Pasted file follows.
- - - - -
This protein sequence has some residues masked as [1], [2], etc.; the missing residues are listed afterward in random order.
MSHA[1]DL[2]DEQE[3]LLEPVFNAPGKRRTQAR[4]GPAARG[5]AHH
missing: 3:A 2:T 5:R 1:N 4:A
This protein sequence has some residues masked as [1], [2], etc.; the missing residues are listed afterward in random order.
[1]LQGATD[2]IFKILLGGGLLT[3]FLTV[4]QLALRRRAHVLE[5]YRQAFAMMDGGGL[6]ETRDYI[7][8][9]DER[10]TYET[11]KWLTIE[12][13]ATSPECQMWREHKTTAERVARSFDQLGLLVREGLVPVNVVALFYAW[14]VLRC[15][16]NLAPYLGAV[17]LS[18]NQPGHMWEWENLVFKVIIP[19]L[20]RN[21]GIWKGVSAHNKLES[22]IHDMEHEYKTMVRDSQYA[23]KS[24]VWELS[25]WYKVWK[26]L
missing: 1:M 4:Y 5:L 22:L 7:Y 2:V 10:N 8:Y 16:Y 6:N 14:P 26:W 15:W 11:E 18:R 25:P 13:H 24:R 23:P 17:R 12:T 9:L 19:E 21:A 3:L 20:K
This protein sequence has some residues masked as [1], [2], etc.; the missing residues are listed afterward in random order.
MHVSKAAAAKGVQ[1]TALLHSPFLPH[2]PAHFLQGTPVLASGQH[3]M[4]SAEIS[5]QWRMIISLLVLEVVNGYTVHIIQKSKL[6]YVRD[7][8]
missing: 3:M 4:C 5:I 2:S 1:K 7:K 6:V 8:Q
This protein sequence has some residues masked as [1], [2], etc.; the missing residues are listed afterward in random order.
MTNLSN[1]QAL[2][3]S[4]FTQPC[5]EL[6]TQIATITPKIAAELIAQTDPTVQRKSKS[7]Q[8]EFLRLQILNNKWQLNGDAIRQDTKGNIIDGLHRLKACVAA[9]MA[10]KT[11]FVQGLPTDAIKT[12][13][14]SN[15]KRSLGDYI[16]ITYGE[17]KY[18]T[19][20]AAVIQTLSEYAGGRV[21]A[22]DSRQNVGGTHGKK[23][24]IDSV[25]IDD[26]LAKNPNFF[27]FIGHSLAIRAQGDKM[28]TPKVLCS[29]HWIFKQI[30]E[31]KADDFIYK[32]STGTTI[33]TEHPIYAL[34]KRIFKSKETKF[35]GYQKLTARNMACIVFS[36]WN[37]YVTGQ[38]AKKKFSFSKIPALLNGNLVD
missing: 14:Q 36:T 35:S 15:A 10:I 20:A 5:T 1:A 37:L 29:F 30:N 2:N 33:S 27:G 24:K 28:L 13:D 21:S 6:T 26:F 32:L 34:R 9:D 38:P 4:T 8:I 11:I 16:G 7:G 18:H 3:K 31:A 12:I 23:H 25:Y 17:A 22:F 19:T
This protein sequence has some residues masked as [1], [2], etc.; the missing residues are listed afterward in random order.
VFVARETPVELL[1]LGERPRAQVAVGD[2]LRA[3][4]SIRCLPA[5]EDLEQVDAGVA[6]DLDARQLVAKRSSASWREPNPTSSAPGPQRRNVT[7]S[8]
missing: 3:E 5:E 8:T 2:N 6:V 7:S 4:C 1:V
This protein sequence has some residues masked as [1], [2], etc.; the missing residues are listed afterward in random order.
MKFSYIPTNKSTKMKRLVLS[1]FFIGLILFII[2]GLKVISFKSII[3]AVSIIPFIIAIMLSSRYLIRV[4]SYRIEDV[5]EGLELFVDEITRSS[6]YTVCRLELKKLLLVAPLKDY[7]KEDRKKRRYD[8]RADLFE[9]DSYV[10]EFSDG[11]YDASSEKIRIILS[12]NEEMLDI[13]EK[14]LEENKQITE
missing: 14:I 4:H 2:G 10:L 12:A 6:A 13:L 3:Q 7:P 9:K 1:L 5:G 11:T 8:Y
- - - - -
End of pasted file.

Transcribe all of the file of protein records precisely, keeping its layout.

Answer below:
This protein sequence has some residues masked as [1], [2], etc.; the missing residues are listed afterward in random order.
MSHA[1]DL[2]DEQE[3]LLEPVFNAPGKRRTQAR[4]GPAARG[5]AHH
missing: 3:A 2:T 5:R 1:N 4:A
This protein sequence has some residues masked as [1], [2], etc.; the missing residues are listed afterward in random order.
[1]LQGATD[2]IFKILLGGGLLT[3]FLTV[4]QLALRRRAHVLE[5]YRQAFAMMDGGGL[6]ETRDYI[7][8][9]DER[10]TYET[11]KWLTIE[12][13]ATSPECQMWREHKTTAERVARSFDQLGLLVREGLVPVNVVALFYAW[14]VLRC[15][16]NLAPYLGAV[17]LS[18]NQPGHMWEWENLVFKVIIP[19]L[20]RN[21]GIWKGVSAHNKLES[22]IHDMEHEYKTMVRDSQYA[23]KS[24]VWELS[25]WYKVWK[26]L
missing: 1:M 4:Y 5:L 22:L 7:Y 2:V 10:N 8:Y 16:Y 6:N 14:P 26:W 15:W 11:E 18:R 25:P 13:H 24:R 23:P 17:R 12:T 9:L 19:E 21:A 3:L 20:K
This protein sequence has some residues masked as [1], [2], etc.; the missing residues are listed afterward in random order.
MHVSKAAAAKGVQ[1]TALLHSPFLPH[2]PAHFLQGTPVLASGQH[3]M[4]SAEIS[5]QWRMIISLLVLEVVNGYTVHIIQKSKL[6]YVRD[7][8]
missing: 3:M 4:C 5:I 2:S 1:K 7:K 6:V 8:Q
This protein sequence has some residues masked as [1], [2], etc.; the missing residues are listed afterward in random order.
MTNLSN[1]QAL[2][3]S[4]FTQPC[5]EL[6]TQIATITPKIAAELIAQTDPTVQRKSKS[7]Q[8]EFLRLQILNNKWQLNGDAIRQDTKGNIIDGLHRLKACVAA[9]MA[10]KT[11]FVQGLPTDAIKT[12][13][14]SN[15]KRSLGDYI[16]ITYGE[17]KY[18]T[19][20]AAVIQTLSEYAGGRV[21]A[22]DSRQNVGGTHGKK[23][24]IDSV[25]IDD[26]LAKNPNFF[27]FIGHSLAIRAQGDKM[28]TPKVLCS[29]HWIFKQI[30]E[31]KADDFIYK[32]STGTTI[33]TEHPIYAL[34]KRIFKSKETKF[35]GYQKLTARNMACIVFS[36]WN[37]YVTGQ[38]AKKKFSFSKIPALLNGNLVD
missing: 14:Q 36:T 35:S 15:A 10:I 20:A 5:T 1:A 37:L 29:F 30:N 2:N 33:S 27:G 24:K 28:L 13:D 21:S 6:T 26:F 32:L 34:R 9:D 38:P 4:T 8:I 11:I 16:G 7:G 18:H 3:K 31:A 12:I 23:H 25:Y 17:A 22:F 19:T
This protein sequence has some residues masked as [1], [2], etc.; the missing residues are listed afterward in random order.
VFVARETPVELL[1]LGERPRAQVAVGD[2]LRA[3][4]SIRCLPA[5]EDLEQVDAGVA[6]DLDARQLVAKRSSASWREPNPTSSAPGPQRRNVT[7]S[8]
missing: 3:E 5:E 8:T 2:N 6:V 7:S 4:C 1:V
This protein sequence has some residues masked as [1], [2], etc.; the missing residues are listed afterward in random order.
MKFSYIPTNKSTKMKRLVLS[1]FFIGLILFII[2]GLKVISFKSII[3]AVSIIPFIIAIMLSSRYLIRV[4]SYRIEDV[5]EGLELFVDEITRSS[6]YTVCRLELKKLLLVAPLKDY[7]KEDRKKRRYD[8]RADLFE[9]DSYV[10]EFSDG[11]YDASSEKIRIILS[12]NEEMLDI[13]EK[14]LEENKQITE
missing: 14:I 4:H 2:G 10:L 12:A 6:A 13:L 3:Q 7:P 9:K 1:L 5:G 11:T 8:Y